A large variety of materials have been used in their manufacture by different peoples at different times - painted linen and shavings of stained horn by the Egyptians, gold and silver by the Romans, rice-paper by the Chinese, silkworm cocoons in Italy, the plumage of highly coloured birds in South America, wax, small tinted shells, &c. At the beginning of the 8th century the French, who originally learnt the art from the Italians, made great advances in the accuracy of their reproductions, and towards the end of that century the Paris manufacturers enjoyed a world-wide reputation.
We may miss the finer insight into human nature and the delicate touch in drawing character which Terence presents to us in his reproductions of Menander, but there is wonderful life and vigour and considerable variety in the Plautine embodiments of these different types.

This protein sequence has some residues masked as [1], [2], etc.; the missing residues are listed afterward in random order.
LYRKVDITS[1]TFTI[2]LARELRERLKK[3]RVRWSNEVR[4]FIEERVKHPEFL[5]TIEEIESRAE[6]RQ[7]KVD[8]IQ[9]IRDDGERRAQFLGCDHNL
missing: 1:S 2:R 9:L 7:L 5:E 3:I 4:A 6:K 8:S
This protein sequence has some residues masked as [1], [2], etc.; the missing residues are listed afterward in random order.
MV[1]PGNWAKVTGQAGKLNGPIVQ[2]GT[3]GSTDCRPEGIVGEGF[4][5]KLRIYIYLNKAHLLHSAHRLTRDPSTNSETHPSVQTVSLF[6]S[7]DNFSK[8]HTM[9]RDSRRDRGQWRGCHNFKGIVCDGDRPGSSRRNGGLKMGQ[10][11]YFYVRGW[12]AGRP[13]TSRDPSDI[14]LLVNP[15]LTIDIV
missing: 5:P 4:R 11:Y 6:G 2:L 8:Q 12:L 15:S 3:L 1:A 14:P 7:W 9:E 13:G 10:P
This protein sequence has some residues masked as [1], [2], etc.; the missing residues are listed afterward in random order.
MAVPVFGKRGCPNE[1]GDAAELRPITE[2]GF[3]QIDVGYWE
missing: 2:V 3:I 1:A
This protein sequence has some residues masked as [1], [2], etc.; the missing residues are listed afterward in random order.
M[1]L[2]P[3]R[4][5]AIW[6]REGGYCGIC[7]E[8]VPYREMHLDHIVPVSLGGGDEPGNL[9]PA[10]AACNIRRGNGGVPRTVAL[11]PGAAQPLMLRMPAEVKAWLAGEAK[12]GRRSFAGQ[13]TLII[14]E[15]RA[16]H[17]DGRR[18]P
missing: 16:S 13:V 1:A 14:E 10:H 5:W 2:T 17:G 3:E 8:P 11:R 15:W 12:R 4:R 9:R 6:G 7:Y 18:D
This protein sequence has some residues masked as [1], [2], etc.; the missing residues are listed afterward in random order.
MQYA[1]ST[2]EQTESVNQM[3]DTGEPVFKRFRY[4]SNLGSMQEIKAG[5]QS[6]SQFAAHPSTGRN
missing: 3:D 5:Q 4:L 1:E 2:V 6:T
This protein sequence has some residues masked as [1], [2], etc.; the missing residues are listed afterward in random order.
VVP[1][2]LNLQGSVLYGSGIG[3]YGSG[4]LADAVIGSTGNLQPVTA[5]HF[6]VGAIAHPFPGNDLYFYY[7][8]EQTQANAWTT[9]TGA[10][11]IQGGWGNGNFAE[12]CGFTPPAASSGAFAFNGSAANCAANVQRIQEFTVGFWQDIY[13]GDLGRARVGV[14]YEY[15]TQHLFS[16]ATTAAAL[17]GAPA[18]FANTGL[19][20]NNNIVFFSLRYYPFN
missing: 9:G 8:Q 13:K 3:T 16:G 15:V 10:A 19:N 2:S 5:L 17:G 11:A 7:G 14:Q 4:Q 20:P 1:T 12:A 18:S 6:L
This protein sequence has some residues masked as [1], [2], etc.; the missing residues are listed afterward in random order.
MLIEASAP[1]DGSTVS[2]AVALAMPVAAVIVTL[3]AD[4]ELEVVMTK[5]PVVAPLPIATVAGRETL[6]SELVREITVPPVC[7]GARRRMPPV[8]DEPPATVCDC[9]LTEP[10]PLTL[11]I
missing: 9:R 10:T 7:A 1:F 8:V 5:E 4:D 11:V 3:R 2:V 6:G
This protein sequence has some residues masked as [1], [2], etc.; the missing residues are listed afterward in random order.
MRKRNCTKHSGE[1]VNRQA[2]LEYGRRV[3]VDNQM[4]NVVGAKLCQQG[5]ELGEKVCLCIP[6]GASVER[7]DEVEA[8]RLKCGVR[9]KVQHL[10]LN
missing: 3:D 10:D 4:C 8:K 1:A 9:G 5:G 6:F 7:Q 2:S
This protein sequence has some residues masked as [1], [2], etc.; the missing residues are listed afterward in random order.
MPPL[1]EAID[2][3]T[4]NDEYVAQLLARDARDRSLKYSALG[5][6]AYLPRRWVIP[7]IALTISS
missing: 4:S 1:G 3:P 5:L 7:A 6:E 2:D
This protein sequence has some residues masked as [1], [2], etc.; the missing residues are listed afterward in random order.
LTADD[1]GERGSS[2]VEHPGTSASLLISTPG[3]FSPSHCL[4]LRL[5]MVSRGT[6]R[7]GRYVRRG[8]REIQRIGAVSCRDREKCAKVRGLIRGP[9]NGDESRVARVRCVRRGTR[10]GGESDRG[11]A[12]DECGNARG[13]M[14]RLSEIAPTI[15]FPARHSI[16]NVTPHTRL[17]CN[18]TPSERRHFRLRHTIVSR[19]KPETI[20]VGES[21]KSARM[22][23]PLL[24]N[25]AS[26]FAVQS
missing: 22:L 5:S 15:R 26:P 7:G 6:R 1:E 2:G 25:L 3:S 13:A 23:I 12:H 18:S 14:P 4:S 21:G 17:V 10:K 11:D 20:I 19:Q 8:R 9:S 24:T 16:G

In 1912, in collaboration with his wife, he published as a sumptuous folio, with reproductions of the illustrations of the first edition (1556), an English translation of Agricola's De Re Metallica.
Berthelot gives reproductions of the British Museum MSS.
Marcel's Reproductions de cartes et de globes relatives a la decouverte de l'Amerique du XVI' au X VIII siecle (Paris, 1893) and E.